A generation of feminist artists, censored for their sexual explicitness are being recognized in a new section at Frieze London - curator Alison Gingeras tells all to Rachel Middleman
Rachel Middleman: This special section of Frieze that you’ve curated, Sex Work, highlights women artists who have delved into explicit sexual imagery. What first sparked your interest in this theme?
Alison Gingeras: In 2010, I was commissioned to write an essay about Jeff Koons’ infamous ‘Made in Heaven’ series – I decided to write about his work by locating the lineage of women artists who were making sex-positive art and performance in the 1960s and 70s. This ‘matriarchy’ directly enabled Koons’ work, but, to my knowledge, this was never explicitly recognized. I argued in the essay that Koons’ critical reputation and mainstream notoriety can really be traced to the moment that he married Ilona Staller aka La Cicciolina – the Hungarian porn star and Italian anarchist politician, who I would argue co-authored ‘Made in Heaven’. I entitled my essay ‘Born Through Porn: How Jeff Koons became Jeff Koons’.
This essay was a back door into the fringes of feminist art history and feminist discourses for me, and very generative. In 2016 I curated an exhibition called ‘Black Sheep Feminism: The Art of Sexual Politics’ at Dallas Contemporary. I began looking closely at which women artists had fallen outside of the canon of Feminist Art. I became invested in searching for those artists who were left out of major surveys of feminist art: gold standards like ‘WACK!: Art and the Feminist Revolution’ (2007). Richard Meyer’s essay in that catalogue, ‘Hard Targets: Male Bodies, Feminist Art, and the Force of Censorship in the 1970s’ touched off my own forays into artists’ sex positivity.
RM: Why do you think the artists you’ve chosen escaped recognition for so long? Has censorship had an impact on their careers?
AG: The debilitating effects of censorship has certainly played a major role. Many of the artists in this section – as well as their peers who are not included – made work that was doubly bound by their challenge to obscenity laws, as well as by the protests of the anti-pornography contingent of the feminist movements of the 1970s.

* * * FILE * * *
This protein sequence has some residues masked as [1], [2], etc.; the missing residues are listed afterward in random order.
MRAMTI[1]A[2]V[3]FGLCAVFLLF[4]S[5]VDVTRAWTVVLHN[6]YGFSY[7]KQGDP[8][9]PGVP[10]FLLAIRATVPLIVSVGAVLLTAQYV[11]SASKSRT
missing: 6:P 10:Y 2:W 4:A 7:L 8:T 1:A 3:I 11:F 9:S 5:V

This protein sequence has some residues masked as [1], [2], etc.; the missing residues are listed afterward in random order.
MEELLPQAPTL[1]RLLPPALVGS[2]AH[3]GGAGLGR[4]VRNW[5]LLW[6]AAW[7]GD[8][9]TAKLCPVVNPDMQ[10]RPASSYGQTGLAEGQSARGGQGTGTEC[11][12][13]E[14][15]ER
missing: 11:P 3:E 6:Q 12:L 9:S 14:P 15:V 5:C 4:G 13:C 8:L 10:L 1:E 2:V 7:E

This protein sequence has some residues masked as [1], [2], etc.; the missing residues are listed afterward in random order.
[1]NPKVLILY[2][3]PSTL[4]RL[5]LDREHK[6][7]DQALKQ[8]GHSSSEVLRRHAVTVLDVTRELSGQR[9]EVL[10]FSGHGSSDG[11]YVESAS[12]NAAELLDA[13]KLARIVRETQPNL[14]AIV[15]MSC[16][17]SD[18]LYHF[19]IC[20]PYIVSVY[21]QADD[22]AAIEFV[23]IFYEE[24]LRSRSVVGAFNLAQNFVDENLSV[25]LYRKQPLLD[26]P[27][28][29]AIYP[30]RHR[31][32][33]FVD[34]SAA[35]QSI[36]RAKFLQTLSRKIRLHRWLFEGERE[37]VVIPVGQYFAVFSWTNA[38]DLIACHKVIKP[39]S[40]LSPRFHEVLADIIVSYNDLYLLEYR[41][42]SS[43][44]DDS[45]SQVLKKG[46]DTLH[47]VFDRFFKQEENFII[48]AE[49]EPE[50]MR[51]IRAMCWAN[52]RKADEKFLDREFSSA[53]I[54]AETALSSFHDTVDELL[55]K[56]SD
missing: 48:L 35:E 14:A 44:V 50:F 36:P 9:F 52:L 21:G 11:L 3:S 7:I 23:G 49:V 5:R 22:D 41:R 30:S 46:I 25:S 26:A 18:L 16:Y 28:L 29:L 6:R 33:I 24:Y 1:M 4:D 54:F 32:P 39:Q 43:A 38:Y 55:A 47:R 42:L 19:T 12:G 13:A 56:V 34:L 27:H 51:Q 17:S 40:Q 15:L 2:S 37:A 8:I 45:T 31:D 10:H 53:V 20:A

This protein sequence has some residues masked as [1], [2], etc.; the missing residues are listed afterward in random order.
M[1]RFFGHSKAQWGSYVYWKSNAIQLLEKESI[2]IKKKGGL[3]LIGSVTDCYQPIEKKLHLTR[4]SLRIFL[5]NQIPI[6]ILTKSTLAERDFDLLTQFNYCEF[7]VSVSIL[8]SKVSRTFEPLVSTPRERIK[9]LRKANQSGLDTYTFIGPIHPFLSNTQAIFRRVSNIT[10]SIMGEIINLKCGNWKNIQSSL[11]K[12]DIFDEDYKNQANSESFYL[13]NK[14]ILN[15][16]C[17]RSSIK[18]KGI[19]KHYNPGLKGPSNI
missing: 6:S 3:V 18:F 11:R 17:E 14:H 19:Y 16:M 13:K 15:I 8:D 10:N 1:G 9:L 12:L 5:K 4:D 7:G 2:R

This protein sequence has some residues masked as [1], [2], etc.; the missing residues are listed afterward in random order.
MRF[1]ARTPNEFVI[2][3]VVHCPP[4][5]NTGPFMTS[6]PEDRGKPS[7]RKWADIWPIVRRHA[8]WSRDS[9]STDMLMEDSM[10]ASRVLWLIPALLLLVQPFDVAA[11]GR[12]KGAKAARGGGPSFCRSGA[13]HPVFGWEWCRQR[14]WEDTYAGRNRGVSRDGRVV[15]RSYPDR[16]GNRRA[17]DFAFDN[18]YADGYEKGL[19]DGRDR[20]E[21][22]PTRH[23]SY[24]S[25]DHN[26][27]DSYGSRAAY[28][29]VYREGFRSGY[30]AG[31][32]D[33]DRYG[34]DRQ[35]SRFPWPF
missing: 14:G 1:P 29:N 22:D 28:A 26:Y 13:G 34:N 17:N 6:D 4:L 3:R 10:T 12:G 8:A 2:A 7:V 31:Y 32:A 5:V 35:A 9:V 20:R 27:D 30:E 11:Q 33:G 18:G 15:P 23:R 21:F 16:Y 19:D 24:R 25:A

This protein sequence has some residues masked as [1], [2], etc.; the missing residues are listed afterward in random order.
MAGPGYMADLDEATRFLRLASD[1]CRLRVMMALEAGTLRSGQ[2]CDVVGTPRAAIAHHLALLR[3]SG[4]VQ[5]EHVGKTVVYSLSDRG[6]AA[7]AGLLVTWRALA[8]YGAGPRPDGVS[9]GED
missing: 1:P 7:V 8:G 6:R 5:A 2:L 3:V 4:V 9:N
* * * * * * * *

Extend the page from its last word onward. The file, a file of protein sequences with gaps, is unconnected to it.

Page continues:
To take one example: Betty Tompkins, an American artist, began her career in relative isolation in the late 1960s. Her use of found pornographic photographs as the basis of her large-scale paintings put her at odds with mainstream feminist artists in New York; additionally, censorship of her work in France and in Japan in 1973 dealt a major blow to her exhibiting career. Tompkins took a three decade=long hiatus from exhibiting, but continued to make work and teach: it wasn’tuntil the early 2000s that she came out of obscurity and began exhibiting again. Similarly, Judith Bernstein and Penny Slinger all had to take major, multiple decades long hiatuses from exhibiting because of the fallout of censorship of their work.
Dorothy Iannone played a direct role in the legal challenges to obscenity laws and censorship in the US. She was arrested by American customs officials in 1961 when entering the country with contraband Henry Miller books and eventually won her legal case. This case was part of the snowball of obscenity rulings that resulted in a seismic shift in attitudes towards explicit sexual depiction and the gradual loosening of censorship. But Iannone’s own work was censored in 1969 at the Kunsthalle Bern during the exhibition ‘Freunde’ when the institution insisted she cover up any representation of genitalia. In addition to the protestation of several artists in the show and the resignation of the curator Harald Szeemann, Iannone responded to this act of censorship by creating her artist book The Story of Bern (1970) which will be included in this section of Frieze London.
But censorship also built solidarity among some of these women – the Fight Censorship Group that was founded in New York in 1973 by artist Anita Steckel brought together diverse artists, including Bernstein to contest censorship.
RM: Speaking of solidarity: when most of these artists began exhibiting their work in the 1970s, the women’s art movement was in full swing. What was the relationship between these artists and the feminist art circles in New York, London, Vienna, and elsewhere?
AG: There was quite a bit overlap, but each artist engaged with or negotiated the movement in their own way. In 1975, Valie Export curated the show ‘MAGNA FEMINISMUS: Kunst und Kreativität’ at Galerie Nächst St. Stephan in Vienna which included her peers Renate Bertlmann and Birgit Jürgenssen – both included in section at the fair – so they were definitely moving in the same crowd. Bertlmann especially was very politically active and was involved in
the editorial committee for feminist journals such as AUF (Aktion Unabhängiger Frauen/Action of Independent Women) and later formed a women artist group called IntAkt (International Action Group of Women Artists).